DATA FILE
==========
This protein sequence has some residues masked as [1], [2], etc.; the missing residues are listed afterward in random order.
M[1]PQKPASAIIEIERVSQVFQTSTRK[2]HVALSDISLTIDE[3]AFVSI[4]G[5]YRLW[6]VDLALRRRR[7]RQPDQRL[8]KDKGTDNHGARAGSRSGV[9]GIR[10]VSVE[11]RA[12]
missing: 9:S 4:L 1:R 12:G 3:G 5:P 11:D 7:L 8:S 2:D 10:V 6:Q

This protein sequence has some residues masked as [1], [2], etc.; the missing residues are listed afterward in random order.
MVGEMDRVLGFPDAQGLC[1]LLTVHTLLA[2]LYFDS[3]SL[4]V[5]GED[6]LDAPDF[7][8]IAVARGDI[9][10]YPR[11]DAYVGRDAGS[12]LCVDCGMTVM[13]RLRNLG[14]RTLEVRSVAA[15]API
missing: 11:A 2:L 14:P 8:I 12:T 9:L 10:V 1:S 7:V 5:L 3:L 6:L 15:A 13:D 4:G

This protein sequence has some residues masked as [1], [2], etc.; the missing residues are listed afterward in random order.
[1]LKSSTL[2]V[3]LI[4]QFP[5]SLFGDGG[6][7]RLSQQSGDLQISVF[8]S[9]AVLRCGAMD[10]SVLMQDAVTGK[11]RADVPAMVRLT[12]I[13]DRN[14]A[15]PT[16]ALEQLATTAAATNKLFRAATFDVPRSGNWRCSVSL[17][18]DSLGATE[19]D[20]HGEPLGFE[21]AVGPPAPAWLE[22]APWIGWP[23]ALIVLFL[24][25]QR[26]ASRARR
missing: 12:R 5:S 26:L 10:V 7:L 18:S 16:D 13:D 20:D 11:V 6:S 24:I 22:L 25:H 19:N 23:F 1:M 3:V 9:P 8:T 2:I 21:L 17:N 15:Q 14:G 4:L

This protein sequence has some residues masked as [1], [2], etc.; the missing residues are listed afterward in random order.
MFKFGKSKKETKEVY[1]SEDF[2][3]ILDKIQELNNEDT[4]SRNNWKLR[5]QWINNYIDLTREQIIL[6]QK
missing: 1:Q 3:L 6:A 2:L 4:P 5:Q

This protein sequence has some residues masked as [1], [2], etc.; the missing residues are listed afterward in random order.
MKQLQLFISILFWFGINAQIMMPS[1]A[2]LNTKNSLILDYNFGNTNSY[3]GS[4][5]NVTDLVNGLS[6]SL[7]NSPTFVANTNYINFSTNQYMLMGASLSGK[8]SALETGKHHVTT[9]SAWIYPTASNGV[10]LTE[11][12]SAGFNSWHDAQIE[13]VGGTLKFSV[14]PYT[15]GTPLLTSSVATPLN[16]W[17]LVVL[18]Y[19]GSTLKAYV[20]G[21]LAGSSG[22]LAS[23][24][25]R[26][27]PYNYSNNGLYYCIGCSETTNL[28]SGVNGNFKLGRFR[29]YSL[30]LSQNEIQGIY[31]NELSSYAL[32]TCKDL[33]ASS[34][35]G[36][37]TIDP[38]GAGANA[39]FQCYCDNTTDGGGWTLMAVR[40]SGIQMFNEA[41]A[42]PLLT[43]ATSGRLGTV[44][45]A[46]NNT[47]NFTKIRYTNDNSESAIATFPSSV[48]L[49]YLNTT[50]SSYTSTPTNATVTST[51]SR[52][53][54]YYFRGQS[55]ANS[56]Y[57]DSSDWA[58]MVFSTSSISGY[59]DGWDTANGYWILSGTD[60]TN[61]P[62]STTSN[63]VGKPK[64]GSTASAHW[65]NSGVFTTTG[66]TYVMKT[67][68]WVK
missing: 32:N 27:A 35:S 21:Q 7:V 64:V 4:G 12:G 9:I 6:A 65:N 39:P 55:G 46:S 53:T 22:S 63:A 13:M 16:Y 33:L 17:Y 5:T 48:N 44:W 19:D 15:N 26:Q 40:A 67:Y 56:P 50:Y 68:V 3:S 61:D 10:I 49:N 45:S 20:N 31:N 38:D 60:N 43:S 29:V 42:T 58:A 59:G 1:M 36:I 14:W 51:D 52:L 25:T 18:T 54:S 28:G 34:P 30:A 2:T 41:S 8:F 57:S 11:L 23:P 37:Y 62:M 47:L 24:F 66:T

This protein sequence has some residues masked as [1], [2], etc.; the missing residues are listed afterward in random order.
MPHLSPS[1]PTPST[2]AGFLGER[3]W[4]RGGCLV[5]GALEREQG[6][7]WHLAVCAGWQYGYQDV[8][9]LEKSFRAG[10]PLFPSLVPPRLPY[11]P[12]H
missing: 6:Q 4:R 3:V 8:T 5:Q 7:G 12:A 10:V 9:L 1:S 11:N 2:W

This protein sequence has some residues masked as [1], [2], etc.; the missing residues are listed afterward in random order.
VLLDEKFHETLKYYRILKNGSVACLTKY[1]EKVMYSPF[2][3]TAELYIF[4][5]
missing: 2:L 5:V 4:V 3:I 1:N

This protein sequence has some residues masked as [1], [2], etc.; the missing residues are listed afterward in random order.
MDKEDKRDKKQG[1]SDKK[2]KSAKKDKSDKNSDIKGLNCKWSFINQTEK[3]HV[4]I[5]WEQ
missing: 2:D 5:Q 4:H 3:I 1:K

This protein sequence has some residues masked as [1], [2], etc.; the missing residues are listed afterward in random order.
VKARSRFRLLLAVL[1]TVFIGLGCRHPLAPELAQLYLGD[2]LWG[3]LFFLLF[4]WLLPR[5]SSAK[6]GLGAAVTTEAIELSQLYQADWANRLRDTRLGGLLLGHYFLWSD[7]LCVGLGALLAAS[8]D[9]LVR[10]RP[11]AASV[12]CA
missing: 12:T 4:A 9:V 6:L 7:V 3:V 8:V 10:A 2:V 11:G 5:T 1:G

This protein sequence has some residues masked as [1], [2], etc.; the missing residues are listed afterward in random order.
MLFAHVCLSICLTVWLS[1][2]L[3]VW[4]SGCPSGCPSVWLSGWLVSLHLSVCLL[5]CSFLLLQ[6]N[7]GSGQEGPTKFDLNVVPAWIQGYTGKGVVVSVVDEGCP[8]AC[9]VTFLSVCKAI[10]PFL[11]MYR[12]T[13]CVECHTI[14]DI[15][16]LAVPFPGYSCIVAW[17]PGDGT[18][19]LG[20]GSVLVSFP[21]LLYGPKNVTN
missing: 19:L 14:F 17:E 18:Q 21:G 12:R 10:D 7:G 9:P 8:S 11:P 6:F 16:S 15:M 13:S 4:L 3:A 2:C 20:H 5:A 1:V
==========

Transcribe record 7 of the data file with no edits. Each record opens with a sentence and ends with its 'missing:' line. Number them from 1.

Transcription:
This protein sequence has some residues masked as [1], [2], etc.; the missing residues are listed afterward in random order.
VLLDEKFHETLKYYRILKNGSVACLTKY[1]EKVMYSPF[2][3]TAELYIF[4][5]
missing: 2:L 5:V 4:V 3:I 1:N